I appreciate the points that the prof is making, but the topsy-turvy nature of his take on the constitution is part of the problem.

    7. cassandra says:


      You are exactly why I stopped posting long ago. I have never been banned. If you want me banned go ahead. I have made my points.

    8. geeo says:


      You are trying to shut down conversation about the possible routes to independence, by pretending to have spoken to constitutional lawyers (comedy gold) about routes to dissolving the Treaty of Union.

      Perhaps you could post the names and business addresses of these constitutional lawyers, as i for one would be very interested in asking them what legal statutes surrounding the Treaty of Union/Scots Law, that they quoted you.

      Unless of course, you are bullshitting ?

      (Awaits reasons for not giving names)

    9. Iain mhor says:

      @cassandra 11:07am

      Ta, I don’t think it should deter from engaging. I contemplated jacking it in there for a while, but I have to hang about in trains and airports a bit and well, you know, I end up checking in again from boredom and try and connect where I can, swerving the toxic bits.
      The points about constitutional issues are contentious but extremely interesting and I’d disagree that the particular example you give is dangerous thinking.
      If anyone with reasoning believes so, then they need to explain why.

      We haven’t delved into it here but there are some simple principles have been covered here regarding elections and mandates. A universal principle us ‘pick a voting system and the winner wins’ So it’s not an outre position to suggest Independence could be achieved by majorities under WM FPTP (in fact the rules dictate it)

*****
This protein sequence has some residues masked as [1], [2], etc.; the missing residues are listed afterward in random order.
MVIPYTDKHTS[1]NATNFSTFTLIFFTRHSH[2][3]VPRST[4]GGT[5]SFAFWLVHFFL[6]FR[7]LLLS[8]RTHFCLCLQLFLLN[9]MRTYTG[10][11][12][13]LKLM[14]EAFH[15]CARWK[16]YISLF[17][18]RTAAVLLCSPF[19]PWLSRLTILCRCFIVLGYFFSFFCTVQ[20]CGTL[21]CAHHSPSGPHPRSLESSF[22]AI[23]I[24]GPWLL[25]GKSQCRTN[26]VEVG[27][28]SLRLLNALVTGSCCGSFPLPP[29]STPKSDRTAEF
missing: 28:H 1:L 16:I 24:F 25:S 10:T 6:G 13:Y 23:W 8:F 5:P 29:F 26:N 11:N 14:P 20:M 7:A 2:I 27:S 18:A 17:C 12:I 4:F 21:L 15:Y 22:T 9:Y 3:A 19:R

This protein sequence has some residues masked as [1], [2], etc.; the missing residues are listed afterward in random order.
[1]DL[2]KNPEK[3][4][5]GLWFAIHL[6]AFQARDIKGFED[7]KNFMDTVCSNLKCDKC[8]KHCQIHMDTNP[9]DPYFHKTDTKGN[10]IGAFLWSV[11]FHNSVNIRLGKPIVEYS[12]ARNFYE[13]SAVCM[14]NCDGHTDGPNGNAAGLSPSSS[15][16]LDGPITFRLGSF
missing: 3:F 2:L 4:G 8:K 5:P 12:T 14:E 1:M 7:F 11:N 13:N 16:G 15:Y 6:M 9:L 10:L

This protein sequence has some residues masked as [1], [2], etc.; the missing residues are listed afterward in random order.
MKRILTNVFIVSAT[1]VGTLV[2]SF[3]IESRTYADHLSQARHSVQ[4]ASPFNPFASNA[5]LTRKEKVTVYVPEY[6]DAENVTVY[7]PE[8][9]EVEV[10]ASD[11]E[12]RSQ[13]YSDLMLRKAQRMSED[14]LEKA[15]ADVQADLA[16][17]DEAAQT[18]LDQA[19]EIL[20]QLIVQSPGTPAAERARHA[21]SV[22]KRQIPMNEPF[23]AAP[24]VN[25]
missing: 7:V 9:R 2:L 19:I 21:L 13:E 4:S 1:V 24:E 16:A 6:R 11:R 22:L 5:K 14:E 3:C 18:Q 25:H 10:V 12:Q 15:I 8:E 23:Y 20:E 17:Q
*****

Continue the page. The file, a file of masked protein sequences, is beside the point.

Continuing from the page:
On shakier ground is a majority at Holyrood’s ability to dissolve the Union. There are well worn and quite logical arguments as to why that may or may not be legitimate, but I wouldn’t dismiss any out of hand.

      Again, that something could be achieved, is not reasoning behind why an option should be achieved, or why it may be inadvisable; that is more often than not obfuscated behind the logic supporting the possibility.
      Recourse to the logic of law is entertaining, because until the waveform is collapsed, most probabilities have equal weight. What is seldom discussed at length, is the political ramifications. These constitutional matters are generally recognised as a political problem in need of a political resolution. Taking a look round the world, we are in no shortage of examples of perpetual bickering, if not civil and international warfare, related to just such issues.

      The clamour for Independence is being tempered by politicians more eager for the defence of legitimacy than victory for it’s own sake. This is a noble and farsighted view – the protection of Scotland from possibly relentless internicine strife and destabilisation. Not only to herself but the tinderboxes around her.
      Across scones and a Darjeeling such things may be discussed, however it is excusable to find at the bleeding edge of independence movements, that arguments for swift victory have greater weight than protracted diplomacy. This is just as legitimate a viewpoint – yes extreme, but there are many Independent countries not vexing themselves about their turbulent past, but forging ahead to the future at peace.

      So dangerous thinking on the edges? Yes, but on the edges is where it’s interesting – keeps everyone on their toes, banishes complacency, forges ideas from art to industry and politics. Not a place for the faint of heart or the slipper shod.
      The piece I linked a couple of times already, explains the “safer” thinking we hear from politicians and probably your erstwhile colleagues – on here we might read ‘dangerous thinking’ – neither position is ‘unarguably’ or ‘incontestably’ right or wrong. In fact Prof. Tierney explicitly states that it is preferable to not let a constitutional process any where near the judiciary and explains why.

      Anyway, this is getting a tad long and I’ve got to split, cheers.

    10. Ahundredthidiot says:

      Hilarious, MSM falling over itslef to tell us the leading cause of all fires, arson, has been ruled out, before the embers are cool enough to provide a safe environment for fire investigation.

      nothing to see here folks, move along, just follow the ‘there is no such thing as a conspiracy’ gang……straight over the edge please, keep going now….

    11. Lenny Hartley says: